Archive for Secrets

Secrets and Les

Posted in FILM with tags , , , , , , , on October 3, 2018 by dcairns

SECRETS (1933), is Mary Pickford’s final film, and a remake by writer Frances Marion and director Frank Borzage of their 1924 drama of the same year, which I only realised after twenty minutes as I felt the deja vu lapping around my ankles.

Leslie Howard is male lead this time, replacing Eugene O’Brien, which helps Act 1 play as a romantic comedy (Norma Talmadge was the star of the original, which I caught in Bologna). Act 2 is a western, Act 3 is a kind of political/society drama, and then there’s a romantic comedy coda with the stars in old age make-up.

I don’t know what drove FB & FM to remake this film, since it never hung together the first time. With rapid course corrections as to tone and genre and location, and the characters aging from young (Pickford plays a teenager at forty-one without straining one’s credulity) to old (the make-up is kept shadowy but holds up well, as do the perfs), the only thing to stop this disintegrating into a bag of bits would be a thematic link, as suggested by the title. But the various story units don’t keep the idea of secrecy in play — it gets produced from nowhere right at the end to con us into thinking we’ve been watching something with connective tissue, cohesion, a reason to be one long film rather than three or four short ones.

That said, the chapters all have merit, and our protags make a sweet couple. Borzage ha become a lot more experimental since the early twenties, though he was always likely to reach for an unconventional touch from time to time, from the early days up until at least MOONRISE. Pickford talks well, and acquires, as Fiona observed, a bit of Howard’s technique — if it IS a technique — of stumbling over words and repeating them, adding naturalism to the theatrical situations. But her best moments are visual, and a tragic sequence where her baby is killed in the midst of a wild west gunfight leads to a masterclass in wordless performance, played out as bullets smash the window panes behind her, unnoticed by the grieving mother,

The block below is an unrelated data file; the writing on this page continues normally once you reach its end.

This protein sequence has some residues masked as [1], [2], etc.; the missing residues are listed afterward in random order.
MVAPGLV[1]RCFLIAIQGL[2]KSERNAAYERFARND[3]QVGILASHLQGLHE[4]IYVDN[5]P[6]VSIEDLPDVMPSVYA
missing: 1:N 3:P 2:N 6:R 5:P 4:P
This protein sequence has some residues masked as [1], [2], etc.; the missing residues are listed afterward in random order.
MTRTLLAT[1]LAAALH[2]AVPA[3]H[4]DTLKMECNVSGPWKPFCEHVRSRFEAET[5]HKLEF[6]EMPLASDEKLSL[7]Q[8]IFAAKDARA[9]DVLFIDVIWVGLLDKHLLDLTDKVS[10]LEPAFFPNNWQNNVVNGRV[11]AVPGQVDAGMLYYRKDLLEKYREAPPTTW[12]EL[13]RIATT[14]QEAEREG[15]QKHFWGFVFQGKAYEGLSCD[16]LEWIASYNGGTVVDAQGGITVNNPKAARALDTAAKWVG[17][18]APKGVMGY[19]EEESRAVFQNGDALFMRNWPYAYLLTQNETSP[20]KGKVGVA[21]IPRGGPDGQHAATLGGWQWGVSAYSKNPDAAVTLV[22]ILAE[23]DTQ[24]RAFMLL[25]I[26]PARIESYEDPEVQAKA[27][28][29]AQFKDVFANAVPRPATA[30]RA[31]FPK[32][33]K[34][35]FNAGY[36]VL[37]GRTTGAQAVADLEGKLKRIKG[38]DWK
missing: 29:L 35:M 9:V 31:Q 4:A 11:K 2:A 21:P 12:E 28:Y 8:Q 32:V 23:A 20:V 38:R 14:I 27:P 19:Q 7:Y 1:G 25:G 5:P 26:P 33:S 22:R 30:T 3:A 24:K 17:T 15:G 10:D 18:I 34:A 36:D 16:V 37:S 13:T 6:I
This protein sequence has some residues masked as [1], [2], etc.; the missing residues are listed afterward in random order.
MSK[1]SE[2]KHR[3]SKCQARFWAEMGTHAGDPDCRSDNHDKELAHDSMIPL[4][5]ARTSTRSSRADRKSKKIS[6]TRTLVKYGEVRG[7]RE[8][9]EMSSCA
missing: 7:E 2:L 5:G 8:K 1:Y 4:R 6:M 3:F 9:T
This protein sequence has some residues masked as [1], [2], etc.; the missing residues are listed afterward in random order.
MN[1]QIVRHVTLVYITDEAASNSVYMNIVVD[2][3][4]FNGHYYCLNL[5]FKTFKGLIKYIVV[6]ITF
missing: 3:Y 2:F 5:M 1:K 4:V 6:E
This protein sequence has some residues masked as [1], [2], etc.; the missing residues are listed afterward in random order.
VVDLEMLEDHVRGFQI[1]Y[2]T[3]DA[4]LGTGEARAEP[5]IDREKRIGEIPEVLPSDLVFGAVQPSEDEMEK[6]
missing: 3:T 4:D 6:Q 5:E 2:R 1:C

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Forbidden Divas: Jacqueline Bisset in The Sunday Woman

Posted in FILM with tags , , , , , , , , , , , on April 18, 2016 by dcairns

David Melville Wingrove returns with another in his series, Forbidden Divas, about one of his very favourite stars — can you tell?

FORBIDDEN DIVAS

Always (and Ever So Discreetly) on a Sunday

“Your obsession with being witty at all costs…it just makes you a bitch.”

~ Marcello Mastroianni to Jacqueline Bisset, The Sunday Woman

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For a few short summers in the late 70s, Jacqueline Bisset was the official Most Beautiful Woman in the World. Every hormonally challenged adolescent boy wanted either to sleep with her or to be her – and a few, perhaps, wanted to do both. Nobody even pretended her films were any good. The Deep (1977) was five minutes of La Jackie scuba-diving in a wet T-shirt followed by two hours of…does anyone remember or care? The Greek Tycoon (1978) was the ‘strictly fictional’ story of a US politician’s widow who marries a shipping magnate. It was about as interesting as reading HELLO! magazine with the names changed. Who Is Killing the Great Chefs of Europe? (1978) was a comedy-thriller that was devoid of laughs or thrills – but it did star Bisset as the skinniest dessert chef in the history of haute cuisine.